Wednesday, January 22, 2020
Two More Dog Killings Leave Valley’s Dog Owners on Edge
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Friday, December 20, 2019
 

STORY BY KAREN BOSSICK

Sun Valley area residents are on edge after two more dogs were killed by mountain lions in the Ketchum area.

The attacks early Wednesday morning bring to three the number of dogs killed in the past six days by mountain lions. A fourth dog lost the use of its left eye in an attack.

The first attack on Wednesday occurred about 6:30 a.m. in the Warm Springs area near the dog park.

The homeowner reported he had let two dogs out only to find a lion had jumped the property’s six-foot fence. It attacked the Australian shepherd, leaving it with severe life-threatening injuries. The owner took it to the veterinarian where it was put down.

Idaho Fish and Game received a second call within a half-hour of the first of a larger dog found in a driveway on Short Swing Lane--directly across Warm Springs Road from the first incident--by a neighbor.

Idaho Fish and Game officers engaged the services of a hound dog who tracked the mountain lion across the street where it was living underneath a porch deck. Officers were able to corral the lion and euthanize it.

“The dog was able to pick up the scent of the lion from the dog that had been killed so we’re very confident it was the lion that killed that dog,” said Terry Thompson, communications manager for Idaho Fish and Game.  “It’s more difficult to confirm that it was the same lion that killed the first dog earlier that morning or that it was the same dog that injured the other Australian shepherd over the weekend in West Ketchum without a DNA test.”

A mountain lion killed a pudelpointer, breaking its neck, while it was in a fenced backyard on Canyon Drive, a block off Highway 75 four miles south of Ketchum on Sunday evening, Dec. 15. Fish and Game set up a trap in the yard, hanging a pronghorn quarter taken from roadkill. The pronghorn is a typical type of food for a mountain lion, said Thompson. There's also a small stuffed animal put in the trap where officers place a homemade concoction of various scents to attract the lions. But they removed it on Thursday after it there was no activity there.

”Cats will return to a kill site, especially if they have some level of reward,” Thompson said.

A miniature Australian shepherd was attacked at about 7:30 p.m. the night before in the vicinity of Bird and Wood River drives in West Ketchum after a homeowner let the dog outside in an unfenced area. The lion dropped the dog and ran off when it saw the homeowner.

Thompson said officers do not know how many cats call the Wood River Valley their home.

“But there are multiple cats in the Wood River Valley—the Warm Springs area is known for its lions,” he said. “We receive reports all the time from people who have spotted them via their security cameras or even seen them walking down the street in mid-day. Cats have been up here and are here—it’s not like we’re suddenly being invaded by mountain lions.”

More encounters tend to happen in winter time as lions move in from the mountains to prey on the resident elk and deer who hunker down in neighborhoods over winter. Cats will go after rabbits and squirrels.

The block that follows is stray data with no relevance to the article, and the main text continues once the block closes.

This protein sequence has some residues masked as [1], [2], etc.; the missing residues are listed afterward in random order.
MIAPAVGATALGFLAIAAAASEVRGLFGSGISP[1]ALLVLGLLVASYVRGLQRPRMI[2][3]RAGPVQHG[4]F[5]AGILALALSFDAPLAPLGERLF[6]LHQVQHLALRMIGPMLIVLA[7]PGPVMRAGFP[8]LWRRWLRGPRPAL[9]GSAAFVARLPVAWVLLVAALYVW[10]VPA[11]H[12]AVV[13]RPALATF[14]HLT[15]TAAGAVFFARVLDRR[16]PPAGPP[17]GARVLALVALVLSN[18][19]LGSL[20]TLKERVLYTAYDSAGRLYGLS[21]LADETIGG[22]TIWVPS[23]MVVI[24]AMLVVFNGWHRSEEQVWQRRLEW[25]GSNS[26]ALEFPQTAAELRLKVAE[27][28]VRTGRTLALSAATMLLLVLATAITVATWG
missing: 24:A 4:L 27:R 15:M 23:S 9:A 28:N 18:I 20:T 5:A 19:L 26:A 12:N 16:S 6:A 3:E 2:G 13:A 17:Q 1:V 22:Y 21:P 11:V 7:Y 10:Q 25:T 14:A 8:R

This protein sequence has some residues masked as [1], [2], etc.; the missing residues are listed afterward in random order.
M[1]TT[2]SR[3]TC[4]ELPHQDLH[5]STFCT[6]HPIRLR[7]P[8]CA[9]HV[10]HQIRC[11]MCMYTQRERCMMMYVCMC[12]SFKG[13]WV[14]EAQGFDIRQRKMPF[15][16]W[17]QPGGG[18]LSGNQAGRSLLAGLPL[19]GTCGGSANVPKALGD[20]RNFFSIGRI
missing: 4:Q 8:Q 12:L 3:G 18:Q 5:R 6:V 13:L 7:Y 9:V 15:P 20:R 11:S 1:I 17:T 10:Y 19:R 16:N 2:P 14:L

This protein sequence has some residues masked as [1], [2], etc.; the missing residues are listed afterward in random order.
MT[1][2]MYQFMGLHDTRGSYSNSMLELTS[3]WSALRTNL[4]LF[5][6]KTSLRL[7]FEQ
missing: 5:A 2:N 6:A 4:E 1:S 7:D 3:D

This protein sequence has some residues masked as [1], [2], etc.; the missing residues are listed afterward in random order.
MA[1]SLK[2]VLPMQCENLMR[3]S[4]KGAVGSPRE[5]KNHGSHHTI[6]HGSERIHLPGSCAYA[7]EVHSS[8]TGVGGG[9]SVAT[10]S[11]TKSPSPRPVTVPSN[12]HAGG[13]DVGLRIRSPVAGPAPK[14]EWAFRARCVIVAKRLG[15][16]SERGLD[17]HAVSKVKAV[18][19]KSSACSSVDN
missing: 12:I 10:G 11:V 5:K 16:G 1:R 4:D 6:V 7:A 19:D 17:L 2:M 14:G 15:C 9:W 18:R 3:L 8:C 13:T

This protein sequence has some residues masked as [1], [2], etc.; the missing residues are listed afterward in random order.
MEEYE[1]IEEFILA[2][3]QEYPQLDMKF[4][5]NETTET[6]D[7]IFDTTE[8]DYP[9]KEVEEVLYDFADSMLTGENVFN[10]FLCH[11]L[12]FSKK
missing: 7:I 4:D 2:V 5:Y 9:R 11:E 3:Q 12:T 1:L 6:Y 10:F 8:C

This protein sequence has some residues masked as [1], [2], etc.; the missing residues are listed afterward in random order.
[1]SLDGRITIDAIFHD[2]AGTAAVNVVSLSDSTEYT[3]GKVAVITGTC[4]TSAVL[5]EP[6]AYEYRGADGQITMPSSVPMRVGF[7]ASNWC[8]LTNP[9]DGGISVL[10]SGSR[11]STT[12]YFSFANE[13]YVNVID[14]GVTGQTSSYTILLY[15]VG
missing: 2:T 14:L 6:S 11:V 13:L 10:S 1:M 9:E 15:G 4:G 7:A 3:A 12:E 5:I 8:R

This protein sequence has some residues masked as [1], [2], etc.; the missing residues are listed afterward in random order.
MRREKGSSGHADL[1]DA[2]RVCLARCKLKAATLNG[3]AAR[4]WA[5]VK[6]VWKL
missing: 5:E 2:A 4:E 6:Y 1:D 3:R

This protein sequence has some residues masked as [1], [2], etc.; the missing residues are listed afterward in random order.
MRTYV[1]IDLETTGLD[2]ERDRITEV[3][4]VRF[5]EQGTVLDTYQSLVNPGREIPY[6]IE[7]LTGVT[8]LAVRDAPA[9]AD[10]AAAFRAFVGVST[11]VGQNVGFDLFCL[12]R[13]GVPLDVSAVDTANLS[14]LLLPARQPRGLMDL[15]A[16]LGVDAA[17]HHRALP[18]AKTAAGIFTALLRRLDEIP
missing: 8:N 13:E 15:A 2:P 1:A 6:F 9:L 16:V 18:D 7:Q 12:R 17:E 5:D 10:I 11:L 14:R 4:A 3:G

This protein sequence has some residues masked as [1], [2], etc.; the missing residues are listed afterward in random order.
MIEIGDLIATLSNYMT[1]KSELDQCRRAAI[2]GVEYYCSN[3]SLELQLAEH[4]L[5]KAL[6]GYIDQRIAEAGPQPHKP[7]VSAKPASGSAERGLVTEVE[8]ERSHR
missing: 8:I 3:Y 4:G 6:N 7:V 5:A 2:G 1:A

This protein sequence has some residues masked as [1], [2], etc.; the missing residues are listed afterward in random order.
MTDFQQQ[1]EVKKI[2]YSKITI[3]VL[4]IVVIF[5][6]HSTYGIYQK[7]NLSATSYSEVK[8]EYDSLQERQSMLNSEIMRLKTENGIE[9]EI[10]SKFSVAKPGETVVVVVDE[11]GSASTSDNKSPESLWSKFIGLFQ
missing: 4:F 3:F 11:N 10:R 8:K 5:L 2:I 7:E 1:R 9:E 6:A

“They’re opportunistic—they don’t know from day to day where their next meal is coming from. So, we can’t say cats are learning to prey on pets. But cats tend to have a strong prey instinct and, if they see even a small animal run, they’ll give chase,” Thompson said.

Thompson said he can’t think about of any cases where a lion has attacked a person in Idaho. Mountain lions killed a bicyclist and a hiker in North Bend, Wash., and Mt. Hood in 2018.  

But the vast number of mountain lion killings over the past several decades have taken place in California, Colorado and British Columbia with single incidents reported in Kentucky, Montana and New Mexico.

“I don’t know why you hear about so many cases in California. Maybe there are more lions per square mile. Or, maybe it’s because California no longer allows hunting of mountain lions so they’ve lost their fear of humans,” Thompson said.

Lack of actual attacks doesn’t mean Wood River Valley residents haven’t had encounters of the close kind.

Sloan Storey, a competitive cross county ski racer who works with kids’ programs at The Hunger Coalition, said she was walking her dog—a mid-sized mix of heeler and collie—at sunset in Draper Preserve this fall when she stepped onto the Bow Bridge and spotted what she thought was an adult cougar walking off the bridge on the opposite end.

She turned around to leave and spotted a mother cougar about 10 feet away. The mother perched as if it were getting ready to jump on Storey.

Then, as Storey froze, the lion looked Storey up and down and turned away.

“Then I did what you’re not supposed to do. I ran all the way home,” said Storey. “Fortunately, my dog remained surprising calm during the incident. And I think the fact that I froze, however short I might have done it, helped.”

Storey said she now avoids going out at dawn and dusk and, if she does, she confines her walks to neighborhoods, rather than the preserve. She also sometimes carries a stick.

Dog owners should keep their pets on a leash when they let them out to pee, Thompson said.

“Even if you have a fenced-in backyard go out with them—cats can jump as high as 12 feet. And go out with a light, even if it’s just a flashlight,” he added.

Children and adults who are confronted by lions should make themselves look as big as possible, yell and back away slowly. Throw objects, if you have them.

“Never turn your back on a lion, and don’t run,” Thompson said. “We don’t want to provoke their  instinct to chase. Stay calm. But if they do attack, fight back.”

Have an encounter? Call local law enforcement or Magic Valley Regional Fish and Game at 208-324-4359.

 

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